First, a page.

This study examined correlates of degree attainment in high school dropouts. Participants were high school dropouts of Mexican American or non-Latino white descent who had no degree, a high school degree, or a GED certificate. This study was unique in that it accounted for sample bias of missing data through the use of multiple imputation, it considered students who had dropped out as early as 7th grade, and it was able to include variables found significant in previous research on returning dropouts. Logistic regression analyses identified a parsimonious set of factors which distinguished dropouts who held degrees (diploma or GED) from those who did not. Similar analyses were performed to distinguish participants who had attained diplomas from those who had attained GEDs. It was estimated that 59.2% of dropouts return to obtain high school credentials. School capability, age at dropout, and socio-economic status significantly predicted degree attainment. Presence of children, higher school capability and socio-economic status were associated with GED attainment, while later grade at dropout was associated with diploma attainment. These relationships did not vary by ethnicity, although degree attainment was less likely for Mexican American dropouts. The study concludes that dropping out is not the end of a student's education, and more research should be directed toward returning dropouts. Further, the focus of such research should be expanded to include a more positive and broader range of correlates.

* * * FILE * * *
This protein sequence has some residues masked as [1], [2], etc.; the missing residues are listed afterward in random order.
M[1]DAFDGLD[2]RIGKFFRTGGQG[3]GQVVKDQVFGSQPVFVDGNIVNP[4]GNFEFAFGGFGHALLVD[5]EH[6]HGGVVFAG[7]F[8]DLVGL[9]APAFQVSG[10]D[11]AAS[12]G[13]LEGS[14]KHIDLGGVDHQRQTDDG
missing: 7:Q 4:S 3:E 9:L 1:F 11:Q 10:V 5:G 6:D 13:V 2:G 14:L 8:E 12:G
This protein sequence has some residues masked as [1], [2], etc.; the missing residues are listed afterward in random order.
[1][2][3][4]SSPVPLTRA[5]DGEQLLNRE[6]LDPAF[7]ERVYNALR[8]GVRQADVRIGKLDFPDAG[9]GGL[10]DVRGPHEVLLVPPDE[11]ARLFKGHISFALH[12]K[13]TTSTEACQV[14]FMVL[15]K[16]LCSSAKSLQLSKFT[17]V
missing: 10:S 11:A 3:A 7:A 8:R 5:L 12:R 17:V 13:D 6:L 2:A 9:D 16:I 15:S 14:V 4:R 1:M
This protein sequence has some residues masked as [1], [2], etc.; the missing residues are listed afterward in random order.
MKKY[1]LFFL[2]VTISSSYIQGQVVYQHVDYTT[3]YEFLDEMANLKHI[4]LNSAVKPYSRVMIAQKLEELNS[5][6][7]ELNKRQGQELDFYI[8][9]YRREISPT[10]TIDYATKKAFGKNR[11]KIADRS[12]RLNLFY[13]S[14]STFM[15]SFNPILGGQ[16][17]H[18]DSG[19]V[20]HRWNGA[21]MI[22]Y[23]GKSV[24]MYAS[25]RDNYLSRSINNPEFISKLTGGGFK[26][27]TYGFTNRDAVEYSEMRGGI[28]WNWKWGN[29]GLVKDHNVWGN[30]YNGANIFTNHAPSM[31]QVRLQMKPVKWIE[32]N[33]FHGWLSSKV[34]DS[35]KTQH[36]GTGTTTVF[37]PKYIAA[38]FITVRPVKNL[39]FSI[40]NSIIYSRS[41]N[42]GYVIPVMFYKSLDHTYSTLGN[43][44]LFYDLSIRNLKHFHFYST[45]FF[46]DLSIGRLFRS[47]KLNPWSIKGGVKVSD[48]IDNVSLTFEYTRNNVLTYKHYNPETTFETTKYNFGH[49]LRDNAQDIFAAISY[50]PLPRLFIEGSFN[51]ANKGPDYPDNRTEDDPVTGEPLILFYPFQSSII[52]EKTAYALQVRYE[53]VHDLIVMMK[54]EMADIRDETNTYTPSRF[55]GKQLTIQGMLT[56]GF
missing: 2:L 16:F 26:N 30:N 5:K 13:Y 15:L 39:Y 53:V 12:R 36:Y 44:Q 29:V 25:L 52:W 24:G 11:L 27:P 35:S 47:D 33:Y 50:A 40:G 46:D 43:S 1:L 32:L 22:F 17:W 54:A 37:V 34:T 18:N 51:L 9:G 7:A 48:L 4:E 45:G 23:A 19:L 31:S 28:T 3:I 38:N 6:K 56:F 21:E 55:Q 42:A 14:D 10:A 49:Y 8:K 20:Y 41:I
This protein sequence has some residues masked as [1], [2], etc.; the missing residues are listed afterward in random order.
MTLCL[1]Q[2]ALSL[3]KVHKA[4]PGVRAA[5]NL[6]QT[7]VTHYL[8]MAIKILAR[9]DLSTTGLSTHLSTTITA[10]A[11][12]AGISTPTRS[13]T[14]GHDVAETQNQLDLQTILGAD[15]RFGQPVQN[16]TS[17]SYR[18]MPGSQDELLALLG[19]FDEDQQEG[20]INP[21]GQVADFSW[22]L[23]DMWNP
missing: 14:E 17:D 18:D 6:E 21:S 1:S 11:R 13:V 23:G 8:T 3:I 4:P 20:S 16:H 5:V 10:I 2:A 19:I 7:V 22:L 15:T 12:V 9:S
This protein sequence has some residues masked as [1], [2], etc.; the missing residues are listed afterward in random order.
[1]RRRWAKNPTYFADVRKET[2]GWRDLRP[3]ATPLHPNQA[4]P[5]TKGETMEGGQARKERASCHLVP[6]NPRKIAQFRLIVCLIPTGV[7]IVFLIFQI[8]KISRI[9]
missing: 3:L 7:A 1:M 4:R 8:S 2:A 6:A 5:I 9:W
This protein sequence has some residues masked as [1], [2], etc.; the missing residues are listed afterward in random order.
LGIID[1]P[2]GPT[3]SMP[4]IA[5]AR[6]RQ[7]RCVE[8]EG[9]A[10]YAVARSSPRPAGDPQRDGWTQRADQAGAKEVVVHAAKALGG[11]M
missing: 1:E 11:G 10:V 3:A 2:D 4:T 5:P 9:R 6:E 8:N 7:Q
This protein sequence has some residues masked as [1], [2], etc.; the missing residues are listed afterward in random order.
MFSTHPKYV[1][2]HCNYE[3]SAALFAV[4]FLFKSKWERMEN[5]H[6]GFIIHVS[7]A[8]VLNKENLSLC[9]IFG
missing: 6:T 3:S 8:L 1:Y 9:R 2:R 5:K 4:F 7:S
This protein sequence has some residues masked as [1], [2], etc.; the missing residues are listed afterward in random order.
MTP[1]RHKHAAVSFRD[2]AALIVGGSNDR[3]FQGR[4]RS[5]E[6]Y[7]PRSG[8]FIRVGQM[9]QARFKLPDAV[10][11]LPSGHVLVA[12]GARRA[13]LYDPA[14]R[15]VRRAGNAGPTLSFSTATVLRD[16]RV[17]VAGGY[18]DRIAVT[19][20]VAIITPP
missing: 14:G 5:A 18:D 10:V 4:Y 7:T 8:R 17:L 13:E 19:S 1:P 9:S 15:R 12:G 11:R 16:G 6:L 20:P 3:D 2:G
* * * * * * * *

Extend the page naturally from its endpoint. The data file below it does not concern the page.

Correlation; Dropouts; Educational Attainment; High School Equivalency Programs; High School Students; High Schools; Mexican Americans; Reentry Students; Socioeconomic Status; White Students